I got AAAAD in my prelim, the D was in English and I was 1 mark off a C, so it's not like I failed horribly.
I currently have 32 hour revision weeks set up on school-days, but 42 hour weeks on the weeks that I'm off (e.g Easter)
Right now I've got it split:
English - 7
Maths - 7
Biology - 6
Chemistry - 6
French - 6
What percentage of my revision should be English? I've never received below an A for the other four subjects, and I'm confident I can do well so can risk doing say only 5 hours of the bottom 3 subjects...
What would you do TSR?
Turn on thread page Beta
Revising for Exams...after sub-par prelim results. watch
Offline18ReputationRep:Clearing and Applications AdvisorStudy Helper
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- 05-04-2011 10:31
- 05-04-2011 11:02
- 05-04-2011 11:46
- Re-read your texts at least once.
- Practice making quick essay plans
- Practice writing essays in timed conditions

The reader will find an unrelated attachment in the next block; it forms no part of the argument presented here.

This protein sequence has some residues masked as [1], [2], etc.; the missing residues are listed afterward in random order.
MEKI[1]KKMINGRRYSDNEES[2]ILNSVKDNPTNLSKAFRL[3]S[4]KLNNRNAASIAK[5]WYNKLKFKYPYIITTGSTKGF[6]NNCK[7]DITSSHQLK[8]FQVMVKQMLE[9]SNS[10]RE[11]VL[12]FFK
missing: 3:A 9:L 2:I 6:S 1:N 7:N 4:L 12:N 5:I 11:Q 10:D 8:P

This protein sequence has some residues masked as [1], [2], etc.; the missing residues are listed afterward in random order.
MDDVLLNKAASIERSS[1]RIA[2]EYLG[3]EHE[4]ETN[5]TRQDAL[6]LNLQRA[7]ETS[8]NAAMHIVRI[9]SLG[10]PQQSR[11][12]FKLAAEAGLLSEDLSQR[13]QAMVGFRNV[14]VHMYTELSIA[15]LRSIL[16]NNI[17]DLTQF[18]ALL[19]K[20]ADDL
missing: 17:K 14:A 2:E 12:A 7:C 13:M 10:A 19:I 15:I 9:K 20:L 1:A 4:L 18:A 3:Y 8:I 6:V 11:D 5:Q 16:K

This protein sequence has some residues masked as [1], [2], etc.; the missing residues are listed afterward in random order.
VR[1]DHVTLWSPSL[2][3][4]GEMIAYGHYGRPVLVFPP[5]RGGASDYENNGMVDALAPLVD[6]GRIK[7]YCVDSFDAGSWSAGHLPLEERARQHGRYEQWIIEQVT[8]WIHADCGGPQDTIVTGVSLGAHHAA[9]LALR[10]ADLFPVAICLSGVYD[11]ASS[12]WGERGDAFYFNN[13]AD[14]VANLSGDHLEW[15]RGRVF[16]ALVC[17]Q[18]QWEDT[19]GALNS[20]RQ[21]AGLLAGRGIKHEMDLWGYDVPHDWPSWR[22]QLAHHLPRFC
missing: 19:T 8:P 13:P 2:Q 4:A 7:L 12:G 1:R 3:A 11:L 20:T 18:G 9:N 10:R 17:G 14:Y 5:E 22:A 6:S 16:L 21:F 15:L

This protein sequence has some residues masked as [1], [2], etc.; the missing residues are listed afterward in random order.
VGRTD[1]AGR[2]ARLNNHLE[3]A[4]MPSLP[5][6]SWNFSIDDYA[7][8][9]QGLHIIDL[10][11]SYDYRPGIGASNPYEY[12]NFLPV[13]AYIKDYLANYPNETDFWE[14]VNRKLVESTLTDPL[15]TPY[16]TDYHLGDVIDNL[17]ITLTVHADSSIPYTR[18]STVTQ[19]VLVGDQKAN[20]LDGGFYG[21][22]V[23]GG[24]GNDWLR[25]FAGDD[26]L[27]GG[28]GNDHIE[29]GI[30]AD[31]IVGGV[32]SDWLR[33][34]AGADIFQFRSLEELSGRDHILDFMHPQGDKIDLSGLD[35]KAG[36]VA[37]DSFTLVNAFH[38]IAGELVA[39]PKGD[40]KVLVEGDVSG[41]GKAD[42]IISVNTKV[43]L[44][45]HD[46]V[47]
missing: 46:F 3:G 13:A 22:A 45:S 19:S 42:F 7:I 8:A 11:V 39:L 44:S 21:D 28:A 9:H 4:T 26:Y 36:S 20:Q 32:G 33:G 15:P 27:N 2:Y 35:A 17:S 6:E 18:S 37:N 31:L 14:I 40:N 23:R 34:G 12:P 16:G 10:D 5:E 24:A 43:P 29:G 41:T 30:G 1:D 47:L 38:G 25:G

- Practice close reading in timed conditions
- For each text on a page of A4 write down the main themes, key points/scenes, important quotes (and some quick analysis) and main quotes for each character. (Do this slightly nearer the exam. It should help you remember the most important things.)
I got a C in English (2% off a B) and did well in my other subjects so I know how you feel. I didn't do many of the above before my prelim so that is probably why. Good luck
(Even though I did worse at English I'm still going to evenly distribute studying time. At GCSE I revised more for some subjects and less for others (I thought I was strong in) but I was wrong. You might end up doing better in English but could sacrifce that A in another.Last edited by laughylolly; 05-04-2011 at 11:48.
- 07-04-2011 21:02
I was only 7% from an A in my prelim
My advice would be to learn your texts, know them to the point where you can bend at least 1 past paper essay question fit it well. I have made little write-ups for my texts, brief plot summaries, themes, symbols, analysis of characters etc. so I can just read them to refresh my memory.
Make essay plans and just try and go through past papers writing essays that fit. Where I slipped up is not mentioning the author, it is SO EASY to just write about the text as if it is the character that is making all of the story but it isn't. It's the author. Always mention the question too, in each paragraph, it should aid you in keeping a consistent line of thought.